pcoscyster_rnStories

Being one in ten builds a community.

My name is Catherine, and I am one in ten women with PCOS. This year, I made the decision to utilize social medial to become a more active member in the PCOS community. I’m not going to lie. I have been experiencing some feelings of anxiety and embarrassment in discussing my own PCOS experiences. Hirsutism, anxiety, obesity, food issues, irregular menstrual cycles – these are topics of conversations that I would prefer to not discuss. However, this is my reality, and it may be the reality for many of those one in ten women out there. When I was 11 year old, I started having irregular periods that would come and go every 6 months or so. Having PCOS, and not knowing it, made middle school and the start of high school quite challenging for me. My periods would come out of nowhere, and the embarrassment felt after having my clothes bled through in class was upsetting, even slightly traumatizing. And of course, no awkward preadolescent/teenage phase wouldn’t be fulfilled without also developing weight gain and hirsutism. All of this prompted my family physician to send me to an endocrinologist. Unfortunately, that resulted in me being misdiagnosed as having issues with my adrenal glands. After taking medications that further exacerbated my weight gain, caused me to develop a moon face, as well as tumultuous mood swings, I told my parents I had enough and I was not taking any more medicine. It wasn’t until I was about 15 or 16 that I was finally diagnosed with PCOS. I am the classic type of PCOS. My symptoms include being insulin resistant, having irregular cycles, cystic ovaries, hirsutism, and obesity. I have taken birth control off and on since the age of 16, and I have taken differing prescriptions and supplements. I have yet to find a combination that works for me, and despite how frustrating the process is I am hopeful that there will be relief. After I made the decision to use social media to discuss PCOS I began second guessing myself. What could I possibly have to say to women out there with PCOS, when I’m still trying to get my junk together? Then I came across this: This resonated with me. Even though I’m a nurse, I’m also a patient who is trying to learn what is best for my body. I’m struggling with trying to lose weight. I’m struggling with learning what and how to eat. I’m struggling with wanting to exercise while feeling inflamed, bloated, sore, and fatigued. There’s nothing lonelier than feeling like your body is wrong and that you’re different from others. But this community! This community has been making a difference for me. It is one of the most open hearted and giving groups that I have been part of. Having a community, a squad, a tribe of strong women, has been making this a bit easier. It is refreshing to have found women who are focused on building up and healing one another. As I continue to open up on my PCOS issues on social media and in person more frequently, it has become easier to where I want to have these conversations with others more often. My hope is that as I open up about my PCOS journey I will help another woman out there who is struggling with hers.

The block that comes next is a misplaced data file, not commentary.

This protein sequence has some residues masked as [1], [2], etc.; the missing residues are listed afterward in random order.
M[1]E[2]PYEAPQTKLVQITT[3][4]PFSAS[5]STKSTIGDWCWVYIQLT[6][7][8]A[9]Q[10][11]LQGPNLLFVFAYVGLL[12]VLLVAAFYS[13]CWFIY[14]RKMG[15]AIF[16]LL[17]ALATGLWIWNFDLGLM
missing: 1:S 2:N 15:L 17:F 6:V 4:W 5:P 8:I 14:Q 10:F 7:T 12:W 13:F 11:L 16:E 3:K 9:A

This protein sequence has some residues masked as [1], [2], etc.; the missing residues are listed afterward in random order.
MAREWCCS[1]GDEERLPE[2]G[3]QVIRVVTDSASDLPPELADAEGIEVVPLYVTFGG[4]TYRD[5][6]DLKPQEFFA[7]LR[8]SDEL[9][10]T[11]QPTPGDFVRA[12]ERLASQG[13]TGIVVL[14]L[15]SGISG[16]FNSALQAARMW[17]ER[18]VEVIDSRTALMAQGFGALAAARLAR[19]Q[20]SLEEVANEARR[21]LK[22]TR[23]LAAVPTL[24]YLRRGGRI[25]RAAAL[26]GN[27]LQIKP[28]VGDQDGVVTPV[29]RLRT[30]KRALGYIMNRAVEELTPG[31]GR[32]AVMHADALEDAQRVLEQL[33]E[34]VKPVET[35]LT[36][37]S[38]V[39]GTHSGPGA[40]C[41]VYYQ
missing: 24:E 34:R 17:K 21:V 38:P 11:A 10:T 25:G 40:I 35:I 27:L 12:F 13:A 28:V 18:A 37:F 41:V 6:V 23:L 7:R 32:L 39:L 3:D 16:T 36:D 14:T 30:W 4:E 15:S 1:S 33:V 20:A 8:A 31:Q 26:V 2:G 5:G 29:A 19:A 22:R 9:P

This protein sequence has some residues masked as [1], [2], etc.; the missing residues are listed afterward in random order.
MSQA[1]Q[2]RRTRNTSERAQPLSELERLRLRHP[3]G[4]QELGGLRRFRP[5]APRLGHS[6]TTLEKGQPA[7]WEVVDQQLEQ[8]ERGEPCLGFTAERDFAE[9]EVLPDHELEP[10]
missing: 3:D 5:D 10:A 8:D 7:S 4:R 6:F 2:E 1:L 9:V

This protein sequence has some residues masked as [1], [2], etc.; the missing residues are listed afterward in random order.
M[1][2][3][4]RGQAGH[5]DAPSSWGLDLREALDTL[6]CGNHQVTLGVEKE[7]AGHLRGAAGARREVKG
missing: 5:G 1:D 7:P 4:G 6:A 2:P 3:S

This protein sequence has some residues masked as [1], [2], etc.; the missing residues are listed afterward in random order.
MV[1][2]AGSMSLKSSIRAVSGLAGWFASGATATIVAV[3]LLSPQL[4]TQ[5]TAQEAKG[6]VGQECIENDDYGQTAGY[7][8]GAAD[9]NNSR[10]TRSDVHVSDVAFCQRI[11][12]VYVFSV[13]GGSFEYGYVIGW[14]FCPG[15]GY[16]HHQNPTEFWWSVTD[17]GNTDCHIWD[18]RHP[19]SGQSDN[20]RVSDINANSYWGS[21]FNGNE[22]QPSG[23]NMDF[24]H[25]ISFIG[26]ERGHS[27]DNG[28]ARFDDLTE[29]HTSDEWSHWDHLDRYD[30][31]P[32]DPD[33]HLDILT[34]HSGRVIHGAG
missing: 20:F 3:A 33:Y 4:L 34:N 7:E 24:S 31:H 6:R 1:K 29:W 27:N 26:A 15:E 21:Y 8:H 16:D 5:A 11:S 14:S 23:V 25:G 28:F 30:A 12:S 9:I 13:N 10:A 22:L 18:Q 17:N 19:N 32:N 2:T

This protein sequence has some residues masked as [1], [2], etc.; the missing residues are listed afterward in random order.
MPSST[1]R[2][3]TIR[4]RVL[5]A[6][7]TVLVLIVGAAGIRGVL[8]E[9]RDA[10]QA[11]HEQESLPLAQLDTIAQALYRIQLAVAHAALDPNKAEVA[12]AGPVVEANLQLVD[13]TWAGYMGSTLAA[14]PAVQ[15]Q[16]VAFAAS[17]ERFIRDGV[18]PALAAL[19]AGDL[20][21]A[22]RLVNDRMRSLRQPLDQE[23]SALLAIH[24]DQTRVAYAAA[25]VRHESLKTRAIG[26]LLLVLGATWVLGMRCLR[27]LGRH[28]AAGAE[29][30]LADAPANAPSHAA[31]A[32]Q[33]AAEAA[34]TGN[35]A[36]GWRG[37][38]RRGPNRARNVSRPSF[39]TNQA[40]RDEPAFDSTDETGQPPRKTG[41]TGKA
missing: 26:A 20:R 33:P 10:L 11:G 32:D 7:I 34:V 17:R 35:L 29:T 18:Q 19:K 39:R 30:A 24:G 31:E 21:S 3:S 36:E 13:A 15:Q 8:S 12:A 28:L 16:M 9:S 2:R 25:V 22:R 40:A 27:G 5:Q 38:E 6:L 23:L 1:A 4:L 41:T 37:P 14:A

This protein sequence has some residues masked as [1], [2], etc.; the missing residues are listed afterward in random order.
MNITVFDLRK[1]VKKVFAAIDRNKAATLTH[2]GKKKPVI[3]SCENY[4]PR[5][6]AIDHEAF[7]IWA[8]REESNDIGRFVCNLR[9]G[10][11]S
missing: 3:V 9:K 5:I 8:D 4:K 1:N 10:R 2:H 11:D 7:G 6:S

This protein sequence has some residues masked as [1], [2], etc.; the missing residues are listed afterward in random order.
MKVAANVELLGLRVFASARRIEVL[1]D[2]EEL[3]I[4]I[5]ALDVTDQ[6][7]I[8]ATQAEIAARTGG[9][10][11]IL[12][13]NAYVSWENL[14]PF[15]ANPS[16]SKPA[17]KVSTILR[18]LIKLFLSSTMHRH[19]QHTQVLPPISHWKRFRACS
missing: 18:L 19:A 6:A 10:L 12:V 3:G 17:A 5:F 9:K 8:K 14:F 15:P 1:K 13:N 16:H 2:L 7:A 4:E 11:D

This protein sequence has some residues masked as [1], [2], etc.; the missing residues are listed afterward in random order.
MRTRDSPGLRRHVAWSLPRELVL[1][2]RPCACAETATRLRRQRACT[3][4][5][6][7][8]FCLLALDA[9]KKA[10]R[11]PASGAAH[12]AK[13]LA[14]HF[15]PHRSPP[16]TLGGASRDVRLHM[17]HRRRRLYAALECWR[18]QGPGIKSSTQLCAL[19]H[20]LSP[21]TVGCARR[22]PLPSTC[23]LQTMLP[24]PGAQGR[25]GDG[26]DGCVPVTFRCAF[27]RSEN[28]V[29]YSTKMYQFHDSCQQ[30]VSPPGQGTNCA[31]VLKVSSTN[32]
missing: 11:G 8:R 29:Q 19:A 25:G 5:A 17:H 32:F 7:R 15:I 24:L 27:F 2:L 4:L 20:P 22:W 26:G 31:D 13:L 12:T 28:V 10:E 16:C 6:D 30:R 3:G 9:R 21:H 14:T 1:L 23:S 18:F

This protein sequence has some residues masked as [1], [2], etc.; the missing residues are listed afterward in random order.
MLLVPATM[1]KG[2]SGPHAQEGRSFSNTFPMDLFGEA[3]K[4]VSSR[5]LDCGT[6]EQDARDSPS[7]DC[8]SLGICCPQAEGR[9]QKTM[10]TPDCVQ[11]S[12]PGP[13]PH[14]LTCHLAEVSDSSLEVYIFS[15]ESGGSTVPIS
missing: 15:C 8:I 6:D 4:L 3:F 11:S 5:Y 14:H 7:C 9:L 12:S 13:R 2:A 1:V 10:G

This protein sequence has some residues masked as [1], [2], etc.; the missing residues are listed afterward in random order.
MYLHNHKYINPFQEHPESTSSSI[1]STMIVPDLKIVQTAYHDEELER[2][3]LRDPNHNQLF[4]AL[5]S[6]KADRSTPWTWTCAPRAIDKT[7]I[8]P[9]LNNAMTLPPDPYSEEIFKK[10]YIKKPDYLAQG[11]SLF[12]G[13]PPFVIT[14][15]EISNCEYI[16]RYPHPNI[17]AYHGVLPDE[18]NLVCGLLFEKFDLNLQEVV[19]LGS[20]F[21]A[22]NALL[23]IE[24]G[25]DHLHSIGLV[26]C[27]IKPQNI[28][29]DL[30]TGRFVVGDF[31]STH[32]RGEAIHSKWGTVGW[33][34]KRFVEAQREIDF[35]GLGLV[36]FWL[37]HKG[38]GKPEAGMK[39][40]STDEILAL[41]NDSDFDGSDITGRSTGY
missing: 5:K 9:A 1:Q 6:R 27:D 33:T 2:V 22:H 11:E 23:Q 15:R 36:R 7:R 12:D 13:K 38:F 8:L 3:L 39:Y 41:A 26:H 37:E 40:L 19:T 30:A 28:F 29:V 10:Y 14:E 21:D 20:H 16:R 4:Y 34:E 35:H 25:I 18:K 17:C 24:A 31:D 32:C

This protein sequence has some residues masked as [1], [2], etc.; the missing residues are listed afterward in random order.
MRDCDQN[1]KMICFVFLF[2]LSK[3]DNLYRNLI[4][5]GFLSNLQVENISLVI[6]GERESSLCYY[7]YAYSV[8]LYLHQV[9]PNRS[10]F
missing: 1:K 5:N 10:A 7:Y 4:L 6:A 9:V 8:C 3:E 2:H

Catherine

Catherine

Team member

2 thoughts on “Being one in ten builds a community.

  1. I know exactly how you feel as well! It has been a bit anxious for me to start opening up and being Authentic with everyone in my life about my PCOS symptoms and who I am in a whole. But I have found it very Cathartic at the same time!!!

  2. “There’s nothing lonelier than feeling like your body is wrong and that you’re different from others.” Wow. Wow! Such brave words. Your pain matters to us.

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